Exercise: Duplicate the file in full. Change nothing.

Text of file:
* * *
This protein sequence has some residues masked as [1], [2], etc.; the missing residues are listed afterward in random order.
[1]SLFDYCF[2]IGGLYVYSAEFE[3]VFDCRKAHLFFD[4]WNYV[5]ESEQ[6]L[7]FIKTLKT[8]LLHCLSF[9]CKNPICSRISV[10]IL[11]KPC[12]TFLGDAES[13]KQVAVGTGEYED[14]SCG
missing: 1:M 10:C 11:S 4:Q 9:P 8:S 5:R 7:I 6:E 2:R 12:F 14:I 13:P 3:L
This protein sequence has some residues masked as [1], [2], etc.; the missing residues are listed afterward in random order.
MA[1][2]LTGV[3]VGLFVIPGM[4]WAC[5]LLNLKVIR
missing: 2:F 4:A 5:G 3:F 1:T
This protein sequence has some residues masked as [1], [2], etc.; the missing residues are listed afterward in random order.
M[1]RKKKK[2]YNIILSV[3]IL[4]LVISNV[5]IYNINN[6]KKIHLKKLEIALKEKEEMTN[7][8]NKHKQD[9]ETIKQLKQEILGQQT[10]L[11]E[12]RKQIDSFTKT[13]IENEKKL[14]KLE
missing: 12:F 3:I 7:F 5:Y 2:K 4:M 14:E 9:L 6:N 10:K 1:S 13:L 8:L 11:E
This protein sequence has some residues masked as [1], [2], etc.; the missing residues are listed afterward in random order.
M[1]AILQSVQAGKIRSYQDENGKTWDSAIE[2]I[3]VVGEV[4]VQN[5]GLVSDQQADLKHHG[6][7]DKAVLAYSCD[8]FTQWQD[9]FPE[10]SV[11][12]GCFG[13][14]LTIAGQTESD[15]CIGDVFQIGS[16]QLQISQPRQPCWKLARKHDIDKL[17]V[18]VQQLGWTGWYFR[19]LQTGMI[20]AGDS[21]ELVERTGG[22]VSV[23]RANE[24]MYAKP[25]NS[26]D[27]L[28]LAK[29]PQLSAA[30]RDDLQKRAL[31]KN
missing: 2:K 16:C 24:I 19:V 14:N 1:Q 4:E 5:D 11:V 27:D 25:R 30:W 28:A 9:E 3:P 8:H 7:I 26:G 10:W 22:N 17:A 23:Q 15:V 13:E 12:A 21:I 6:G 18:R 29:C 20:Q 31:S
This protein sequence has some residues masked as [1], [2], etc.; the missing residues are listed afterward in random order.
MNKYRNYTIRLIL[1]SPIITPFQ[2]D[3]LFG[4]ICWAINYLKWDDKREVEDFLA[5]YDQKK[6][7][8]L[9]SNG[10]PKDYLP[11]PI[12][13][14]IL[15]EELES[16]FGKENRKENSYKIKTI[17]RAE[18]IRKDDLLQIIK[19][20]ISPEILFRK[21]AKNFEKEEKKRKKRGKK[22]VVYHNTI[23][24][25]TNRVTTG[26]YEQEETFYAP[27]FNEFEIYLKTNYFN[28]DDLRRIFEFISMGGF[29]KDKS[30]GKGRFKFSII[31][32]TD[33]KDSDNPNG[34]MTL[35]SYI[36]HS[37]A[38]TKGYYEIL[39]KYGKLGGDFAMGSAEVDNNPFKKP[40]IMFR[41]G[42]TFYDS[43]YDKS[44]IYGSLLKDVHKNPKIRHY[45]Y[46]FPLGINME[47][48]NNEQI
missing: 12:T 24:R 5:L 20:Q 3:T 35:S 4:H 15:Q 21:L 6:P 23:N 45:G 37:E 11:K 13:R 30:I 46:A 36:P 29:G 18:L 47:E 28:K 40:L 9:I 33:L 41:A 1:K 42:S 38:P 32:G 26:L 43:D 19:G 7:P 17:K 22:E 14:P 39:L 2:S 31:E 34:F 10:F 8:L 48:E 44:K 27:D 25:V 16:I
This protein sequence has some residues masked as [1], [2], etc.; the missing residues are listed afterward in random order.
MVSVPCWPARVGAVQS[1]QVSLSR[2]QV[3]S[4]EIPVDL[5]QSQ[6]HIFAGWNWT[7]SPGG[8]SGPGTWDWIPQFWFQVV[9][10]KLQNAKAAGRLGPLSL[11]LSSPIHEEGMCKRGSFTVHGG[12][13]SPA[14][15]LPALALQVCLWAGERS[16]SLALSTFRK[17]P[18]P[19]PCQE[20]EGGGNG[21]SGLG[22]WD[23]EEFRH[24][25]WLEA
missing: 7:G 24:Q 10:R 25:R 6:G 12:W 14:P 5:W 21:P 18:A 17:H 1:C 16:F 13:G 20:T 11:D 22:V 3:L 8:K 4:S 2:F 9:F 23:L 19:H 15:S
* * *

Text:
This protein sequence has some residues masked as [1], [2], etc.; the missing residues are listed afterward in random order.
[1]SLFDYCF[2]IGGLYVYSAEFE[3]VFDCRKAHLFFD[4]WNYV[5]ESEQ[6]L[7]FIKTLKT[8]LLHCLSF[9]CKNPICSRISV[10]IL[11]KPC[12]TFLGDAES[13]KQVAVGTGEYED[14]SCG
missing: 1:M 10:C 11:S 4:Q 9:P 8:S 5:R 7:I 6:E 2:R 12:F 14:I 13:P 3:L
This protein sequence has some residues masked as [1], [2], etc.; the missing residues are listed afterward in random order.
MA[1][2]LTGV[3]VGLFVIPGM[4]WAC[5]LLNLKVIR
missing: 2:F 4:A 5:G 3:F 1:T
This protein sequence has some residues masked as [1], [2], etc.; the missing residues are listed afterward in random order.
M[1]RKKKK[2]YNIILSV[3]IL[4]LVISNV[5]IYNINN[6]KKIHLKKLEIALKEKEEMTN[7][8]NKHKQD[9]ETIKQLKQEILGQQT[10]L[11]E[12]RKQIDSFTKT[13]IENEKKL[14]KLE
missing: 12:F 3:I 7:F 5:Y 2:K 4:M 14:E 9:L 6:N 10:K 1:S 13:L 8:L 11:E
This protein sequence has some residues masked as [1], [2], etc.; the missing residues are listed afterward in random order.
M[1]AILQSVQAGKIRSYQDENGKTWDSAIE[2]I[3]VVGEV[4]VQN[5]GLVSDQQADLKHHG[6][7]DKAVLAYSCD[8]FTQWQD[9]FPE[10]SV[11][12]GCFG[13][14]LTIAGQTESD[15]CIGDVFQIGS[16]QLQISQPRQPCWKLARKHDIDKL[17]V[18]VQQLGWTGWYFR[19]LQTGMI[20]AGDS[21]ELVERTGG[22]VSV[23]RANE[24]MYAKP[25]NS[26]D[27]L[28]LAK[29]PQLSAA[30]RDDLQKRAL[31]KN
missing: 2:K 16:C 24:I 19:V 14:N 1:Q 4:E 5:D 11:V 27:D 25:R 30:W 28:A 9:E 3:P 8:H 7:I 26:G 10:W 22:N 17:A 23:Q 15:V 13:E 12:A 21:I 6:G 18:R 29:C 20:Q 31:S
This protein sequence has some residues masked as [1], [2], etc.; the missing residues are listed afterward in random order.
MNKYRNYTIRLIL[1]SPIITPFQ[2]D[3]LFG[4]ICWAINYLKWDDKREVEDFLA[5]YDQKK[6][7][8]L[9]SNG[10]PKDYLP[11]PI[12][13][14]IL[15]EELES[16]FGKENRKENSYKIKTI[17]RAE[18]IRKDDLLQIIK[19][20]ISPEILFRK[21]AKNFEKEEKKRKKRGKK[22]VVYHNTI[23][24][25]TNRVTTG[26]YEQEETFYAP[27]FNEFEIYLKTNYFN[28]DDLRRIFEFISMGGF[29]KDKS[30]GKGRFKFSII[31][32]TD[33]KDSDNPNG[34]MTL[35]SYI[36]HS[37]A[38]TKGYYEIL[39]KYGKLGGDFAMGSAEVDNNPFKKP[40]IMFR[41]G[42]TFYDS[43]YDKS[44]IYGSLLKDVHKNPKIRHY[45]Y[46]FPLGINME[47][48]NNEQI
missing: 12:T 24:R 5:L 20:Q 3:T 35:S 4:H 15:Q 21:L 6:P 23:N 45:G 37:E 11:K 13:R 30:I 46:A 36:P 29:G 18:L 47:E 28:K 40:L 9:I 33:L 41:A 1:K 42:S 38:P 32:G 26:L 43:D 19:G 7:P 17:K 22:E 14:P 39:L 2:S 31:E 34:F 10:F 8:L 48:E 44:K 27:D 25:V 16:I
This protein sequence has some residues masked as [1], [2], etc.; the missing residues are listed afterward in random order.
MVSVPCWPARVGAVQS[1]QVSLSR[2]QV[3]S[4]EIPVDL[5]QSQ[6]HIFAGWNWT[7]SPGG[8]SGPGTWDWIPQFWFQVV[9][10]KLQNAKAAGRLGPLSL[11]LSSPIHEEGMCKRGSFTVHGG[12][13]SPA[14][15]LPALALQVCLWAGERS[16]SLALSTFRK[17]P[18]P[19]PCQE[20]EGGGNG[21]SGLG[22]WD[23]EEFRH[24][25]WLEA
missing: 7:G 24:Q 10:R 25:R 6:G 12:W 14:P 5:W 21:P 18:A 17:H 1:C 16:F 13:G 20:T 11:D 22:V 3:L 8:K 4:S 2:F 9:F 23:L 19:H 15:S